His unremitting quest of learning ply-split braiding took retired (National School of Design) NID professor Erroll Pire to Jaisalmer in 1985 only to learn the rare traditional camel belt braiding. He gave such a twist to this traditional craft that now his many innovative 3D design objects are collected globally.
It has been a long while since Erroll has been teaching workshops in India and internationally for many years on this braiding technique which involves untwisting and retwisting plied cords and passing them into one another.
He took the suggestion of a fellow colleague to look for camel belt braining and his curiosity landed him in Jaisalmer to learn ply-split braiding from his teacher the late Shri ISHWAR Singh Bhati, who was simple man with a job of a peon in the Collectors office.
Ply-split braided camel girths of Kutch are made from local wool patterns with traditional patterns. Though it is an extremely resilient craft and, over the years, fibre artists/textile artists from across the world have learnt and adapted the technique for their individual expressions. From bags, to belts, to wall hangings, my one-of-a-kind wearable full-length dresses but traditional camel belt braiding is hardly seen now a days
He has played a unique role in helping to keep this ancient technique alive and to develop it in new directions.During lockdown when many of his schedule workshop with design institutions got cancelled he decided to make of his skill by practising at home with the materials (which were meant for the three workshops) and soon a daily routine of ply-split braiding set in. By and by two works emerged,these works would be fitted onto bamboo frames and would be stools for seating.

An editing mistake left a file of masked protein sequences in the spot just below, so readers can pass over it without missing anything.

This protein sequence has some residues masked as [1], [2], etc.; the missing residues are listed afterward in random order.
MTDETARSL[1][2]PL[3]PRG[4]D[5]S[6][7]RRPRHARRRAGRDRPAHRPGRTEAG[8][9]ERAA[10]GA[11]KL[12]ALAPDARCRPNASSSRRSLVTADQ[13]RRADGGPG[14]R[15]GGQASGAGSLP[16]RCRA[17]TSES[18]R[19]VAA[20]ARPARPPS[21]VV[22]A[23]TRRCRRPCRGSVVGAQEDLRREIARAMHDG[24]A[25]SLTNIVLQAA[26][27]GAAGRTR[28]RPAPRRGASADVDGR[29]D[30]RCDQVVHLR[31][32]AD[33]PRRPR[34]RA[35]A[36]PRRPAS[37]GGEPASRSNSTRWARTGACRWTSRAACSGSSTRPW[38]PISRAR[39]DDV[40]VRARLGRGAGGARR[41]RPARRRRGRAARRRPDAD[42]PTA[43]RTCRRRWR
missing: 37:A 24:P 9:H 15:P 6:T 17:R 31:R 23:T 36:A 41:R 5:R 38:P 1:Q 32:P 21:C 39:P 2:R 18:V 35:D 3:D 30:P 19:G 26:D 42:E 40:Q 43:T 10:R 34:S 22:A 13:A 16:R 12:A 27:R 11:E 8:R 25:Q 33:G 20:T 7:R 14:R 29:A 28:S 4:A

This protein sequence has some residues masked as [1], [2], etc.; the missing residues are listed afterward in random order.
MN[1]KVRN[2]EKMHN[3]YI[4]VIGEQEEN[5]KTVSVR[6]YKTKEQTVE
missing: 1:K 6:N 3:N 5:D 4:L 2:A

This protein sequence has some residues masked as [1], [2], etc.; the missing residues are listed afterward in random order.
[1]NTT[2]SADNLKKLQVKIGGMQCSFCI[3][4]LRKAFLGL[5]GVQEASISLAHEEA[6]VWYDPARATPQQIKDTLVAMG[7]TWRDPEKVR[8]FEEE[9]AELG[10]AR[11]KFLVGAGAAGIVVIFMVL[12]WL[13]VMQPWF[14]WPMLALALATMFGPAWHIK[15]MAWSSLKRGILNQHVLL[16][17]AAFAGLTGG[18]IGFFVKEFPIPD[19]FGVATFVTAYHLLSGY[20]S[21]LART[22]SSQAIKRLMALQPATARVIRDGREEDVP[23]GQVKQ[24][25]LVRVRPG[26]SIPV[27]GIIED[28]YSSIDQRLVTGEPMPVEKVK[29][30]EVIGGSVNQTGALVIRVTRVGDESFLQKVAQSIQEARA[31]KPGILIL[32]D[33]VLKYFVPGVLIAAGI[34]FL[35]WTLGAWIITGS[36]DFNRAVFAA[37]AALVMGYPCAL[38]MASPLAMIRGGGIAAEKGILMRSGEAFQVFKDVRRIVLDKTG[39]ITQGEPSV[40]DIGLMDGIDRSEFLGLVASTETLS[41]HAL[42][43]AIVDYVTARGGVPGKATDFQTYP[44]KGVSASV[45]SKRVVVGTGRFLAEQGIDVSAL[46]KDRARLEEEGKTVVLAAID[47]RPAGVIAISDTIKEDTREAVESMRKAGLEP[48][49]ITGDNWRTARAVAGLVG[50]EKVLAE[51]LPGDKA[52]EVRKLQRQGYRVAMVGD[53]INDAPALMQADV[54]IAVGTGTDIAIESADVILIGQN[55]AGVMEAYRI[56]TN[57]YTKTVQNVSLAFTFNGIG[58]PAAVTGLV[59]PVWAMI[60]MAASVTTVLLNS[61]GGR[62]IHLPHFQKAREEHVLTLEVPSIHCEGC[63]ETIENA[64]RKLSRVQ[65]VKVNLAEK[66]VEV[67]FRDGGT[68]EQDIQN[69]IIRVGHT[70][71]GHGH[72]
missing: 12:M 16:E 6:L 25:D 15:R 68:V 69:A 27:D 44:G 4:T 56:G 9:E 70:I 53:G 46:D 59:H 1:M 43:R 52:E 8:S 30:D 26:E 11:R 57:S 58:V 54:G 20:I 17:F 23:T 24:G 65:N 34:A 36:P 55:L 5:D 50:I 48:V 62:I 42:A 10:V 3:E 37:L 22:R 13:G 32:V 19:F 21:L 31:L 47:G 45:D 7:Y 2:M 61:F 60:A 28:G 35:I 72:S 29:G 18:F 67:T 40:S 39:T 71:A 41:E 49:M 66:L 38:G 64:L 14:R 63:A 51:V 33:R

His upcoming project includes a two-day workshop with the Braid Society for which he will be sending the proposal as soon as the conference dates and location is announced. The proposal is about Constructing a HELICOID using the Ply-Split Braiding Technique.
The ply split braiding can certainly appeal to the students who are already practicing macrame, for them the transition to combine ply-split braiding would be easier to learn.
Image from Garland Magazine